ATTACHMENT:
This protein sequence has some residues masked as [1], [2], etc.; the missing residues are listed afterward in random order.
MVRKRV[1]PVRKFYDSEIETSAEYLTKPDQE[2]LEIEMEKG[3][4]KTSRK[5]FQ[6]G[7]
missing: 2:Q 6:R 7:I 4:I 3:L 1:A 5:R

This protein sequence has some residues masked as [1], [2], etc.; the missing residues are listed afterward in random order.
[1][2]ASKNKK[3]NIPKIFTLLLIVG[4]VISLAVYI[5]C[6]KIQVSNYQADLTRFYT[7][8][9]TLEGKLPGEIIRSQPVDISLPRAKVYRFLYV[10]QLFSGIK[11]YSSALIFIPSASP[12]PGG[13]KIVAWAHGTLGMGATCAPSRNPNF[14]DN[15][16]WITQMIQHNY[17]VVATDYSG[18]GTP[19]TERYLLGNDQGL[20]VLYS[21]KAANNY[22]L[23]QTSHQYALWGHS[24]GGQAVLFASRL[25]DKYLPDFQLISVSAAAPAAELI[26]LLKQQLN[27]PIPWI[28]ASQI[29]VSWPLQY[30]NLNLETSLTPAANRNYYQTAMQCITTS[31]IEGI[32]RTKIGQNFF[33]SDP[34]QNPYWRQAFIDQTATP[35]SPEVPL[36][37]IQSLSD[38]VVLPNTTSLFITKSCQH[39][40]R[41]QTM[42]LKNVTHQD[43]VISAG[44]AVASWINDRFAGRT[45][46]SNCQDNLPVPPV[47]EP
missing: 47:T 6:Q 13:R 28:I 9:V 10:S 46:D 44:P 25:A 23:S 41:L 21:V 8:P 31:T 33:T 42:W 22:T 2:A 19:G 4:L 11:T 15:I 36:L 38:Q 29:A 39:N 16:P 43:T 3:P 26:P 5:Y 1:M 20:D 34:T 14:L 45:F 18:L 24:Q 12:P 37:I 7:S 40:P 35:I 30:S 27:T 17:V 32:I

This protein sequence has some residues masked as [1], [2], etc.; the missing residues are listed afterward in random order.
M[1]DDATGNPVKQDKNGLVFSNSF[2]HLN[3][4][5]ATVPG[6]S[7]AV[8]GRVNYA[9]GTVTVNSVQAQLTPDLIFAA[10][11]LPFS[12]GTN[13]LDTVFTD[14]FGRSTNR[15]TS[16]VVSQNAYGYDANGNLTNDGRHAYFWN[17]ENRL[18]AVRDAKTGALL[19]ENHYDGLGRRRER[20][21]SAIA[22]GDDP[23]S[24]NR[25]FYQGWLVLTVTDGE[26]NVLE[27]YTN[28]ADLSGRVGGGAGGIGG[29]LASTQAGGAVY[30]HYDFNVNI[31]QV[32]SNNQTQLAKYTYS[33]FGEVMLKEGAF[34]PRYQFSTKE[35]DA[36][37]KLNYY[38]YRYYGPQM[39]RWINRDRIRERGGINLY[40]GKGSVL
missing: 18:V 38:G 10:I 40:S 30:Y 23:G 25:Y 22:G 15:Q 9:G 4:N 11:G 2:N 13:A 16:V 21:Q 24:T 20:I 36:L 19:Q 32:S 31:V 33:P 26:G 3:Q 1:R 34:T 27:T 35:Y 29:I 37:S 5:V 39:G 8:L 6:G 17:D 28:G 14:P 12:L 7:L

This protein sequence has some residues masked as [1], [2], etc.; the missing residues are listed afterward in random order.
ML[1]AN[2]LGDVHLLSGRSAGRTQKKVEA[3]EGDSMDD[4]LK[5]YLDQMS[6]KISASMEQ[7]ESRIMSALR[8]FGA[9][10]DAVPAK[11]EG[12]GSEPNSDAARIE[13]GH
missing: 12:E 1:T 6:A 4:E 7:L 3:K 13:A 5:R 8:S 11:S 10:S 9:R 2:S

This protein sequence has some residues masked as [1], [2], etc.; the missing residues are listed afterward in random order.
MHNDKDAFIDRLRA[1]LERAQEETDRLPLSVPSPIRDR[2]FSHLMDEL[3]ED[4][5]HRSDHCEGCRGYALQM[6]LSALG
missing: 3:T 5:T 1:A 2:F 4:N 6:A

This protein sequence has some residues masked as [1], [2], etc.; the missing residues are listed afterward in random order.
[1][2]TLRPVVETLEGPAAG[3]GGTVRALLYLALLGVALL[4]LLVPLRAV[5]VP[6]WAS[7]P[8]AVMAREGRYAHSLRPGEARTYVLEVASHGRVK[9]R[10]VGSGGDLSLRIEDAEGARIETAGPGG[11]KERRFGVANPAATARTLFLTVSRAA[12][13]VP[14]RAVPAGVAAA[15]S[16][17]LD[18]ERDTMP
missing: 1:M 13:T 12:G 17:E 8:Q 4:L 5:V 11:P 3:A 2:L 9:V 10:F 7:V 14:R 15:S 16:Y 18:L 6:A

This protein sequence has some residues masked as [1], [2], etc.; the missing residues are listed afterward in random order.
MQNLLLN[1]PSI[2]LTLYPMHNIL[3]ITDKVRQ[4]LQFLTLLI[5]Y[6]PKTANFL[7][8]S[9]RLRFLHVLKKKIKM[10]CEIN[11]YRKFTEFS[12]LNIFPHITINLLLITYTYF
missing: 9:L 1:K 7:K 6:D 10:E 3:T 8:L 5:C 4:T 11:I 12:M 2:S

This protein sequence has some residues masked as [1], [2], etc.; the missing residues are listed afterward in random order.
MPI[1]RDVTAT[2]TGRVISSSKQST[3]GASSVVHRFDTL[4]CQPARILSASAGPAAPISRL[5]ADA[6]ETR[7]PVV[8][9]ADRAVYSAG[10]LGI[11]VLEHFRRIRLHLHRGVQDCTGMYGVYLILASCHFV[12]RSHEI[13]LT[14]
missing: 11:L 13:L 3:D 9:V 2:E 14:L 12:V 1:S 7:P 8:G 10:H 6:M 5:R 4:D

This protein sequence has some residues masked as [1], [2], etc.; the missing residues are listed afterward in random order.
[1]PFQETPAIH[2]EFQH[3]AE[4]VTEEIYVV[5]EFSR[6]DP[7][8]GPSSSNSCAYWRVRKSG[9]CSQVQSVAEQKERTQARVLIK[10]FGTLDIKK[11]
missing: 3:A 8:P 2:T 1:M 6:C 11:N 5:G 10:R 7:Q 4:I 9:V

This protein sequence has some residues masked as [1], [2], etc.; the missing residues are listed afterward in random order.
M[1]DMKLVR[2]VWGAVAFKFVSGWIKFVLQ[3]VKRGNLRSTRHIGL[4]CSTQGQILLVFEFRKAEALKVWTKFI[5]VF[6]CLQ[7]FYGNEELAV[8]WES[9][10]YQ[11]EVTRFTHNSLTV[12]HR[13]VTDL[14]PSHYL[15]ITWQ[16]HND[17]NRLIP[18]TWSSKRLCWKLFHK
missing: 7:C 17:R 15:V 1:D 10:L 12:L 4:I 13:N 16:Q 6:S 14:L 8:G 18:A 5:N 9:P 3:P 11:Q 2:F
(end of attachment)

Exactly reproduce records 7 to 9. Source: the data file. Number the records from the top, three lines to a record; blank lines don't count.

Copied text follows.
This protein sequence has some residues masked as [1], [2], etc.; the missing residues are listed afterward in random order.
MQNLLLN[1]PSI[2]LTLYPMHNIL[3]ITDKVRQ[4]LQFLTLLI[5]Y[6]PKTANFL[7][8]S[9]RLRFLHVLKKKIKM[10]CEIN[11]YRKFTEFS[12]LNIFPHITINLLLITYTYF
missing: 9:L 1:K 7:K 6:D 10:E 3:T 8:L 5:C 4:T 11:I 12:M 2:S

This protein sequence has some residues masked as [1], [2], etc.; the missing residues are listed afterward in random order.
MPI[1]RDVTAT[2]TGRVISSSKQST[3]GASSVVHRFDTL[4]CQPARILSASAGPAAPISRL[5]ADA[6]ETR[7]PVV[8][9]ADRAVYSAG[10]LGI[11]VLEHFRRIRLHLHRGVQDCTGMYGVYLILASCHFV[12]RSHEI[13]LT[14]
missing: 11:L 13:L 3:D 9:V 2:E 14:L 12:V 1:S 7:P 8:G 10:H 6:M 5:R 4:D

This protein sequence has some residues masked as [1], [2], etc.; the missing residues are listed afterward in random order.
[1]PFQETPAIH[2]EFQH[3]AE[4]VTEEIYVV[5]EFSR[6]DP[7][8]GPSSSNSCAYWRVRKSG[9]CSQVQSVAEQKERTQARVLIK[10]FGTLDIKK[11]
missing: 3:A 8:P 2:T 1:M 6:C 11:N 5:G 10:R 7:Q 4:I 9:V